Saturday AM update

First off I'd like to apologize for taking so long sending an update from Kenya. We began the clinic on Tuesday and had four full days of clinic. Our days have been very long beginning early in the morning and going until late at night. As such, it has been challenging to find time to send updates.   I will give it update now but will probably send something more detailed in the next of the days when we arrive in Nairobi.  The clinic days have been long but it's been an incredible experience this year.

Our mornings usually begin with breakfast at 6:30 AM.   we have been very fortunate this year to stay at a place called Afrika Lodges, which is the place that we stayed at last year.  All of our meals, including breakfast, have been good.  Not quite roughing it but I'm not complaining.  After breakfast, we have a short devotional by one of our team members and then we load up in the vans to travel to the clinic sites.  One of the logistical issues this year has been that the sites are in small towns.  We've been staying in Voi which is city on the Nairobi-Mombassa road mostly because the lodgings are better.  And each day we've been driving out to Mwatate and Bura, which is about a 30 and 45 minute drive respectively.  The drive is not bad because the road is good up to the town of Mwatate.  But after Mwatate, the road is not paved, so it's quite a bumpy ride.  


Construction on this road is being completed while we are here.  Apparently, this road is very important for trucks and cargo that come from Tanzania traveling to Mombassa, the port city.  This is important, because once the road is completed, it is expected that the cities of Bura and Mwatate will become bigger and more populous.  This is part of the reason why the decision was made to plant two churches along this future corridor.   

This week, we have usually arrived at our clinic in Bura around 9:00 AM.  After a brief song and prayer, the clinic begins.  The first clinic day on Tuesday was a bit slow but this is typical, as the locals are just starting to realize what we're doing.  Patients line up in a queue and are called back to triage.  They then wait a second time to see the "daktari" or doctor.  I can only speak for my site at Bura, but overall the pace of the clinic was brisk, and I'm very proud of how everyone performed.  It was one of the smoothest clinics I've ever participated in during these mission trips.  After they see the doctor, they are then taken to the pharmacy van for their medications.  As I have mentioned before, we've discovered it's much easier to take the seats out of one of our vans and just use the van for our pharmacy.  That way, we are not loading medicines in and out every day.  Once the patient receives their medicines, they are then taken to "counseling" where one of the Kenyan pastors has the opportunity to pray with each person and share the Gospel.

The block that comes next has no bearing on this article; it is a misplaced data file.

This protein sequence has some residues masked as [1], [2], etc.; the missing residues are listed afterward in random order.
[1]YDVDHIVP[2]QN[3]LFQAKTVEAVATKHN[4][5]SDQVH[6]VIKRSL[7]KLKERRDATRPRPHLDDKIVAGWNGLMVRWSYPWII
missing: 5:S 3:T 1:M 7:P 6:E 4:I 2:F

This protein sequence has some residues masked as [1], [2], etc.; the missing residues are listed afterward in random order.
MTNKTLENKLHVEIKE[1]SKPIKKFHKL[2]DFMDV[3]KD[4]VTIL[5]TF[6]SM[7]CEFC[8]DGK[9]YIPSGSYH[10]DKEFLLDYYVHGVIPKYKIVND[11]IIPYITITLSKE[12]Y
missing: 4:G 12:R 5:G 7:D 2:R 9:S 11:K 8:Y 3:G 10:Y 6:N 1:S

As i mentioned, the first clinic day was a bit slow and we saw only 100 patients.  Sounds like a lot, but with five doctors at one site (and no EMR!), we can go pretty fast.  On Wednesday, our pace picked up and we saw almost 200 patients.  Thursday and Friday, we saw even more patients, approx another 500 for both days.  So, all in all, we've been able to see about 800 patients through our clinic at Bura.  That's not including our clinic at Mwatate, that has seen a similar number of patients.  Dr. Hudgens told me last night that he estimated they've seen about 700 patients this week.  And we still got one more clinic day today!  


The crusades each night have gone very well.  At Bura, we have been set up in the middle of the town on a dusty side street.  The praise team from Agape usually begins the crusades with songs and worship.  And then one of our team members comes up to share the Gospel.  And once the crusade concludes, we head up to the church for an evening "revival" meeting.


Sorry for spilling out all of the details, but I did want to give you an idea of what it's been like for our days.  As I mentioned, they have been very long days, particularly for those who stayed for the revival meetings.  On those nights, I'm not getting back to the lodge until 8:30 PM and then it's time for dinner.   

Today (Saturday) there are 12 of us who are traveling to Loitoktok to dedicate the opening of the orphanage.  The rest of the team are staying to run a 1/2 day clinic at Mwatate.  Tonight, we will be having a banquet to show our appreciation for our Kenyan team.  Should be a full and wonderful day!

There is still so much to share and I hope to bring you some stories in the next couple of days.  I still must tell you about Francis, Bernard, the two construction workers, some of the clinic patients, and the one man saved during one of our crusades.  By the way, I don't know yet how many salvations there have been yet, but God has certainly been using this mission to draw people to Himself.  One of the Kenyan pastors, Viktor, told me that we had about 65 salvations at the clinic... on Thursday... at Bura.  That's only one day... and it doesn't include Mwatate.  It is certainly not by our own power, strength, or words.  God has used this offering of service to draw men, women and children to new life in Him.  Praise God!

Bwana asafiwe!